We arrived in Barcelona and got a shuttle bus service outside the city limits to our campground along the teal blue Mediterranean. Like many European campgrounds we’d visited, we had a café, pool, clean bathrooms, store and bar at our disposal on site. It wasn’t so much camping as it was “glamping” but we did pitch out tent in the dusty ground under low trees and got sufficiently dirty. “Grab everything valuable,” Dusty warned and stuffed his wallet and phone in the bag we carried. I rolled my eyes; Dusty is a chronic worrier of thieves and, as such, never left anything in our tent whenever we left for the day. He was absolutely right to do so, anyone can rob a campsite and our fellow campgrounders all seemed to be under the age of twenty, but I am more of the “whatever happens, happens” mindset. Once Dusty felt like our tent (which he locked the door zipper to the tent and took the key with him) was secure and our bag (which had a carabineer attached to its zipper too, connecting it with a loop on the strap so it would be very hard for a pickpocketer to open) was secure, we took the train to the beach for the day.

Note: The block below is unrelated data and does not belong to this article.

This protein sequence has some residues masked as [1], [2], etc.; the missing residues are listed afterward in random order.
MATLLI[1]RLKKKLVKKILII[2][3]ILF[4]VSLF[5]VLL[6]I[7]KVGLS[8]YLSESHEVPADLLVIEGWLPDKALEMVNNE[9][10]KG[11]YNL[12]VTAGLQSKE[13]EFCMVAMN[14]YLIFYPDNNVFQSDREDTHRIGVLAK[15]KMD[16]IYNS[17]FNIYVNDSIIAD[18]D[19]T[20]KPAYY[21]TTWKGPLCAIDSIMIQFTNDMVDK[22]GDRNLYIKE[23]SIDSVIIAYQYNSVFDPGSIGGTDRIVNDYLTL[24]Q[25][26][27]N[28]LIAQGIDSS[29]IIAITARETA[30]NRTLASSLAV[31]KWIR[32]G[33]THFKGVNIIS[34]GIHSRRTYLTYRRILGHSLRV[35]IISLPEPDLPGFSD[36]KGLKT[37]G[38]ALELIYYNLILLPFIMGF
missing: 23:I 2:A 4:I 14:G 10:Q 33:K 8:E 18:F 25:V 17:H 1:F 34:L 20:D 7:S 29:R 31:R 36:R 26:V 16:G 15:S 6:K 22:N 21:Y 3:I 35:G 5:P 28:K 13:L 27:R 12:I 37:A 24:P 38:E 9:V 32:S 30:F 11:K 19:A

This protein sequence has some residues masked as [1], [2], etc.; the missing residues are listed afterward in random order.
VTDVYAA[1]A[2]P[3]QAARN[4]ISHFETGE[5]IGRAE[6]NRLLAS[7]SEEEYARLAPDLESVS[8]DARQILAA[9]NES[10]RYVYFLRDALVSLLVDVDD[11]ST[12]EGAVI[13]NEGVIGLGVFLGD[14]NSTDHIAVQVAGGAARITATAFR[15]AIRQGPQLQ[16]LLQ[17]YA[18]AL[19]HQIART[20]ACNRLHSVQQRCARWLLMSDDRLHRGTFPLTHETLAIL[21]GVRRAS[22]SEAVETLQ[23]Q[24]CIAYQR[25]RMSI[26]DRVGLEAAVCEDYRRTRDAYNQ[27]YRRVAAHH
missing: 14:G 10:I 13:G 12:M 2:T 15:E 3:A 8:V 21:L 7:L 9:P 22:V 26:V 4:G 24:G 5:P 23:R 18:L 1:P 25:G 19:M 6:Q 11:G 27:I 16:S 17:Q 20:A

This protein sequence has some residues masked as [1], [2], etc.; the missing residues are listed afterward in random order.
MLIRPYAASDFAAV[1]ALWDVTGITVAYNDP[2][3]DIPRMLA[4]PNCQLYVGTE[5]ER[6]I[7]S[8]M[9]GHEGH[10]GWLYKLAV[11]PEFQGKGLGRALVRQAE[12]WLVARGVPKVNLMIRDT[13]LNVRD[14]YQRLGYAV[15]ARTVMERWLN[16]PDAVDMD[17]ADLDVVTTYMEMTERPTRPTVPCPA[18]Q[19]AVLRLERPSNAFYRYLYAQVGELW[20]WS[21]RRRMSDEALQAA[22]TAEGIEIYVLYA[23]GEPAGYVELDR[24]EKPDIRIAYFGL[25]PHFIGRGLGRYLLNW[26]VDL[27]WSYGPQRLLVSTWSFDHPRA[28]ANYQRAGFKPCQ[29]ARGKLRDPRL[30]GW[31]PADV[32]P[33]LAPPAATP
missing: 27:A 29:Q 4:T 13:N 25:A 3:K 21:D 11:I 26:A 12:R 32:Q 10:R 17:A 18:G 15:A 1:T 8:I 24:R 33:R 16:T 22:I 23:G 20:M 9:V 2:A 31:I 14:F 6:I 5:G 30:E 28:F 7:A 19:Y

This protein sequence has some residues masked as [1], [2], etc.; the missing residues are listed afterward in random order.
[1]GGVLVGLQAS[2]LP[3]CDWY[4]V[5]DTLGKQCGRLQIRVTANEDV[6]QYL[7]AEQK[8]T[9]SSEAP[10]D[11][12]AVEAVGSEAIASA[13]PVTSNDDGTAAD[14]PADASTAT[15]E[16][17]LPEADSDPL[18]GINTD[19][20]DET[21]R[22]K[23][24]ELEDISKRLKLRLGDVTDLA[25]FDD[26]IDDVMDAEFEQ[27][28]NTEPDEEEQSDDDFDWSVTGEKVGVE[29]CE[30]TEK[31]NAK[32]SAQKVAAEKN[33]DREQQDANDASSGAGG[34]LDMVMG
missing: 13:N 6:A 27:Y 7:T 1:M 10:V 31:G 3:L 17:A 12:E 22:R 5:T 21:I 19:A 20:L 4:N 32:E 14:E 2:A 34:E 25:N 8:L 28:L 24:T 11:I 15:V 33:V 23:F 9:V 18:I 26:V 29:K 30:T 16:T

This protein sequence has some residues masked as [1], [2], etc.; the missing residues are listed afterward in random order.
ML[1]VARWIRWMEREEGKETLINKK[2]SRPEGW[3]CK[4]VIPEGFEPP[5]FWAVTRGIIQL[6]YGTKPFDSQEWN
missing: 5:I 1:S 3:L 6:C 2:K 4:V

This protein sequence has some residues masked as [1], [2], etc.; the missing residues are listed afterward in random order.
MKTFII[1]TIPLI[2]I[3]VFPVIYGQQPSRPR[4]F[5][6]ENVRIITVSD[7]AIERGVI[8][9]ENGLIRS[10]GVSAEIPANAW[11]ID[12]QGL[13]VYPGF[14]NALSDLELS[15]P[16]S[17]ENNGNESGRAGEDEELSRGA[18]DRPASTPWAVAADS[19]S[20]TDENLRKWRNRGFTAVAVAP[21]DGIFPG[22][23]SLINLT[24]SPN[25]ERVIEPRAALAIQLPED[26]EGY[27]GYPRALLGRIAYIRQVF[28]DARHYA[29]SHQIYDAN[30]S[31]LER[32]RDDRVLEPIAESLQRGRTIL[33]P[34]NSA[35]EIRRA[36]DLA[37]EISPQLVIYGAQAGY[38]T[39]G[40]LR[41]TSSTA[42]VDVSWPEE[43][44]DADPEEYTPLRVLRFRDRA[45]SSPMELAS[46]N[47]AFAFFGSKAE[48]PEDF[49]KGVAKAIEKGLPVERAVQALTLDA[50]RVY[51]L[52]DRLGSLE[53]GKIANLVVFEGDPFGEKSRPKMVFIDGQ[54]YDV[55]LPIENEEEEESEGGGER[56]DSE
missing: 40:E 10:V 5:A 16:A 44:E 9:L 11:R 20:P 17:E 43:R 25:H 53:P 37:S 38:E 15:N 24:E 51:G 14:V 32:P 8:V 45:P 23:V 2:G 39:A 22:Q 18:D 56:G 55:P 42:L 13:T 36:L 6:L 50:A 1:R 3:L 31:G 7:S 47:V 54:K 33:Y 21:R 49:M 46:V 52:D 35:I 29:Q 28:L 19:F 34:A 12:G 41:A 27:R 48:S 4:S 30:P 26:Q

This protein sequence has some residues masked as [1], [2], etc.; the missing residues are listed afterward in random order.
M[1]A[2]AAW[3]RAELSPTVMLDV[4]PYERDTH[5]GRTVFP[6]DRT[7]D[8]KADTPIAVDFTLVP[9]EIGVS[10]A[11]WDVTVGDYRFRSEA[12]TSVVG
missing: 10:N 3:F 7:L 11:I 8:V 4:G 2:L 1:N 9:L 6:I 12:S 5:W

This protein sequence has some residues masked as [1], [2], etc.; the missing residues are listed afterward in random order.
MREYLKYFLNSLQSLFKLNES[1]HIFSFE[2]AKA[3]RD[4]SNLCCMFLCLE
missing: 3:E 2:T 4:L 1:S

It’s a cliché to say, but I discovered my favorite parts of anywhere in Europe is anything close to the Mediterranean. The aqua waves tipped with white like vanilla frosting allured me, reaching with their fingers crawling on the shore to tickle my feet and draw me in. When we arrived at the train platform overlooking one of the beaches of Barcelona, the entire coast stretched out to us. The golden sand was sprinkled with a rainbow of beach umbrellas, towels and the rosy brown tones of nude flesh. We took to the sidewalks leading down to a wooden hut on the beach, in between volley ball courts and brightly painted metal sculptures that served as children’s playgrounds. The hut was owned by the campground as well and served an assortment of food and drinks to the guests lounging on four poster, wooden beds scattered on the sand. “This is heaven, right?” I asked Dusty, looking around at the tranquil scene of pure beach enjoyment. He laughed and gave a satisfied sigh as he dropped our bag and flopped down on one of the beds.